Answering Our Own Questions

One of the best uses of journal writing is answering our own questions. Defining the question is the first part of what we do, and it is very important. The question should be something that is answerable, and it should point the mind in a useful direction. “What?” and “How?” questions help us more than “Why?” questions. “Why?” can help us, too, but too frequently we use it to ask unanswerable questions like “Why did she reject me?” or “Why do I always make such a fool of myself?” What we need are questions we can answer, like “How can I better understand the situation at work? or “What is my part in this problem?”

The questions we ask are specific enough to have answers, and they are intended to fill in gaps in our knowledge. So we think about what we need to know or need to figure out, and we ask about our problem. Then we have the theme for today’s session. (If our question is big enough, it could also be the theme for a series of sessions.) Asking questions starts the process of inquiry. We ask questions this way because something bothers us, because something puzzles us and we need to understand. To get answers we can use, we need to learn to go from facts and evidence to questions about what we do not know.

A journal inquiry has structure, and it has rules. It is a time for reflection and understanding. The rules are that we take a break from our normal routine. We pick a private place, and we leave our busyness and hurry outside the door. We take out our journal or we open the journal file on our computer, and we start a new entry. We read the last entry and see where we left off, then we ask ourself what is on our mind? What is important to record today, and how will we approach the questions we have? What is the theme for today’s entry?

The theme for today is what stands out in your mind when you ask what is important: what is important to discuss, and what is important to understand? The single question “What is important?” guides you all the way from the beginning of each entry to the end of each day’s session. If it is important to talk about your relationship, what is going on that concerns you? What worries do you have and what do you need to ask? If it is important to talk about work, you ask the same questions about your worries and concerns, and you find the one question that keeps you on the track of what is important.

Write down your observations and your question. Write down your facts and your speculations. Include your feelings about the topic or problem situation. Put down whatever is relevant and give yourself time to write. Reflection takes time. It demands that we slow down and consider what is real and what is not real. It asks us to use the wiser parts of our mind and focus on what is important. What is important to understand today? What other questions do we need to ask to get where we are going? Let’s look at an example:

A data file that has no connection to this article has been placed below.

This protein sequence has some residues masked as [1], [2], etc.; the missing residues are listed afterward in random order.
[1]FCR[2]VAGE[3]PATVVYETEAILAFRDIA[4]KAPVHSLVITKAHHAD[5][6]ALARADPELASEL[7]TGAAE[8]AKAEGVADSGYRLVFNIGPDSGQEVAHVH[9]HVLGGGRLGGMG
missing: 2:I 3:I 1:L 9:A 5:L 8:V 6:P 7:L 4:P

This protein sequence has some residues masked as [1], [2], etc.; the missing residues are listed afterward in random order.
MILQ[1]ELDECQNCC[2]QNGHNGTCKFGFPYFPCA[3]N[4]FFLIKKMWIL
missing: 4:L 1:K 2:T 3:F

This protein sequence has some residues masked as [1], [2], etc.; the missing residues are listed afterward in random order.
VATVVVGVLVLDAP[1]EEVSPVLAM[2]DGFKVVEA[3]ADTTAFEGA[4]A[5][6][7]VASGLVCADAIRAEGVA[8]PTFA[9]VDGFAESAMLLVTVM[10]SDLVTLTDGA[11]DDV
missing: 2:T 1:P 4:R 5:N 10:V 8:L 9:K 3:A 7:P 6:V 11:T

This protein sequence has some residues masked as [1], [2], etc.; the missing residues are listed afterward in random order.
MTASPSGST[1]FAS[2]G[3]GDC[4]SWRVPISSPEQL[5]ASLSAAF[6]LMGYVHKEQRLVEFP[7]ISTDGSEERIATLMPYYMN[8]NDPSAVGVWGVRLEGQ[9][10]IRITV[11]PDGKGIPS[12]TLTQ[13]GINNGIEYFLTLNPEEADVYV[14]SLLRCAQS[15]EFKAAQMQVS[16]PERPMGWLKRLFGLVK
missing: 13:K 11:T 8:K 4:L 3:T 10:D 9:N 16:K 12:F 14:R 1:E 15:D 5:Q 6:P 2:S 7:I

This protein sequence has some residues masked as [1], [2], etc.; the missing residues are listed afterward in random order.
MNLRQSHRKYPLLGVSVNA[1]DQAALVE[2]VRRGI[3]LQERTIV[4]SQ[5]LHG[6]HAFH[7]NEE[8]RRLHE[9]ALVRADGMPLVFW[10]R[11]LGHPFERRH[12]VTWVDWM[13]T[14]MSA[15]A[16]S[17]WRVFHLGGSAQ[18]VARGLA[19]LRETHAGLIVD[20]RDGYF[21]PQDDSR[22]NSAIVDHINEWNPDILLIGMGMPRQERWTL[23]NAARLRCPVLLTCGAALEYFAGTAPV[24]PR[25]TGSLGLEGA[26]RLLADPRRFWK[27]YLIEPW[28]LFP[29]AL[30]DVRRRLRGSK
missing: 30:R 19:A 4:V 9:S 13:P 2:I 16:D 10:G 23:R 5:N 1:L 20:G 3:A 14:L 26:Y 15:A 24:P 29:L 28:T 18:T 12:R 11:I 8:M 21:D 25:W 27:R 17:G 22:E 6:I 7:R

“Today was a hard day. I had a project I needed to finish for work, and I had errands and shopping to do. I ended up in a rush, and I feel like I never got to what was important. Right now I need to think about how I could have done things differently. What was my problem today? Why did I get so scattered and end up in a rush? All day I kept thinking about how much there was to do and how I couldn’t do it all. I was worried about my deadline and whether I would finish. I was worried about my wife being sick, and I think I worried myself into a corner. I started telling myself I was behind, and then I started to rush. Then I confused myself about what I had to do.”

“How could I have handled this day differently? I knew what I had to do and I thought I could finish it, but then I started worrying. I made myself so nervous that I started rushing and forgetting things I had to do. I know that worry doesn’t help, but I do it anyway. I did get finished, but it wasn’t because of rushing. Somehow I have to get myself to stop worrying. There is a lot to do, but it all gets finished. I just need to stay on track and stay focused. If I catch myself worrying again, I need to tell myself to stop so I can think about what I am doing. I can remind myself that things are o.k., and I can stop myself from rushing and making things worse.”

Worrying doesn’t help, but in the moment we don’t even notice what we are doing. That is the way it was for this man, but he took the time to write and ask a couple of key questions. Answering them was easy once he asked and took the time to look at his day. This is what you can do when you organize your mind and ask what is important to understand. Once you find your topic, stay on it and let yourself explore what you already know. When you link up your knowledge and your insights, then you are on the way to finding a solution. Developing the habit of being thoughtful about what is important in your life is one of the key benefits of using your journal for self-exploration.

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